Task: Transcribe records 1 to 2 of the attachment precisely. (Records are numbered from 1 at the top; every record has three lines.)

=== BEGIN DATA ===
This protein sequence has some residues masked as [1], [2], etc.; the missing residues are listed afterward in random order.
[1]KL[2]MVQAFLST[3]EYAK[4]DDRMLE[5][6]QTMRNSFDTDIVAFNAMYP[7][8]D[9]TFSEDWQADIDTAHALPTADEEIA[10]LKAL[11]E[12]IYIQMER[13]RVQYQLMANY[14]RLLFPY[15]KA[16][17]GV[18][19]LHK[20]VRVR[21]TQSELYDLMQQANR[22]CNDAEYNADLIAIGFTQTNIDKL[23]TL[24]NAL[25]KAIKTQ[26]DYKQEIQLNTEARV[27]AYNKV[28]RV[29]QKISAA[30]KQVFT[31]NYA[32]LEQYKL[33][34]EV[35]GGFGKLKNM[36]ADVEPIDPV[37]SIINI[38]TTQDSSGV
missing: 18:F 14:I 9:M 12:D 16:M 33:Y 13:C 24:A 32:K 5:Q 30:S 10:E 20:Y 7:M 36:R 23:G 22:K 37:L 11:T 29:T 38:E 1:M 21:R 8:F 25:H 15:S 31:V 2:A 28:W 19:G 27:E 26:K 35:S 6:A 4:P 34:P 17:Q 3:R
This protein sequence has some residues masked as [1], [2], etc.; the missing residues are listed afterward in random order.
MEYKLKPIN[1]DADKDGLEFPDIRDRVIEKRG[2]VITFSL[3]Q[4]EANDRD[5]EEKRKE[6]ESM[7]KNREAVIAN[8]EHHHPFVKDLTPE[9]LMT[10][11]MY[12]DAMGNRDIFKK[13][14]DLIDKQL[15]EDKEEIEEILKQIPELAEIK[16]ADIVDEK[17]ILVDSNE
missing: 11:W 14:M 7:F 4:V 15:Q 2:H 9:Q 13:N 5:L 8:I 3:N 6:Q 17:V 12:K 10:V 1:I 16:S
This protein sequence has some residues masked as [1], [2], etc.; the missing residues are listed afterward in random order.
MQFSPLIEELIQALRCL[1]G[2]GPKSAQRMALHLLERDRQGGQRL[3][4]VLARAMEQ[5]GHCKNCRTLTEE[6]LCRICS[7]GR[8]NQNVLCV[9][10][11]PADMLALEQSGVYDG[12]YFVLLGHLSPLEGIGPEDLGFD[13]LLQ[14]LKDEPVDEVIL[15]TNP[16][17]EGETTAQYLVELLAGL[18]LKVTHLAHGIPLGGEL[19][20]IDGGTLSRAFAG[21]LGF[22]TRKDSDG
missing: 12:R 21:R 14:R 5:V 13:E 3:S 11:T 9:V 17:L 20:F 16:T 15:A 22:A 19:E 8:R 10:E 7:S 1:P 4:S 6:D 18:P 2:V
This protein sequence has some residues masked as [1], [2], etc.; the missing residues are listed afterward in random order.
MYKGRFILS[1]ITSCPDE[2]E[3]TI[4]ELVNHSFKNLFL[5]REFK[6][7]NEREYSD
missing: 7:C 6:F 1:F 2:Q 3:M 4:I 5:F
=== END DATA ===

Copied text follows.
This protein sequence has some residues masked as [1], [2], etc.; the missing residues are listed afterward in random order.
[1]KL[2]MVQAFLST[3]EYAK[4]DDRMLE[5][6]QTMRNSFDTDIVAFNAMYP[7][8]D[9]TFSEDWQADIDTAHALPTADEEIA[10]LKAL[11]E[12]IYIQMER[13]RVQYQLMANY[14]RLLFPY[15]KA[16][17]GV[18][19]LHK[20]VRVR[21]TQSELYDLMQQANR[22]CNDAEYNADLIAIGFTQTNIDKL[23]TL[24]NAL[25]KAIKTQ[26]DYKQEIQLNTEARV[27]AYNKV[28]RV[29]QKISAA[30]KQVFT[31]NYA[32]LEQYKL[33][34]EV[35]GGFGKLKNM[36]ADVEPIDPV[37]SIINI[38]TTQDSSGV
missing: 18:F 14:I 9:M 12:D 16:M 33:Y 13:C 24:A 32:K 5:Q 30:S 10:E 20:Y 7:M 36:R 23:G 22:K 37:L 11:T 29:T 38:E 1:M 21:R 8:F 25:H 15:S 31:V 2:A 28:W 19:G 27:E 26:K 35:S 6:A 4:P 34:P 17:Q 3:R
This protein sequence has some residues masked as [1], [2], etc.; the missing residues are listed afterward in random order.
MEYKLKPIN[1]DADKDGLEFPDIRDRVIEKRG[2]VITFSL[3]Q[4]EANDRD[5]EEKRKE[6]ESM[7]KNREAVIAN[8]EHHHPFVKDLTPE[9]LMT[10][11]MY[12]DAMGNRDIFKK[13][14]DLIDKQL[15]EDKEEIEEILKQIPELAEIK[16]ADIVDEK[17]ILVDSNE
missing: 11:W 14:M 7:F 4:V 15:Q 2:H 9:Q 13:N 5:L 8:I 3:N 6:Q 17:V 12:K 10:V 1:I 16:S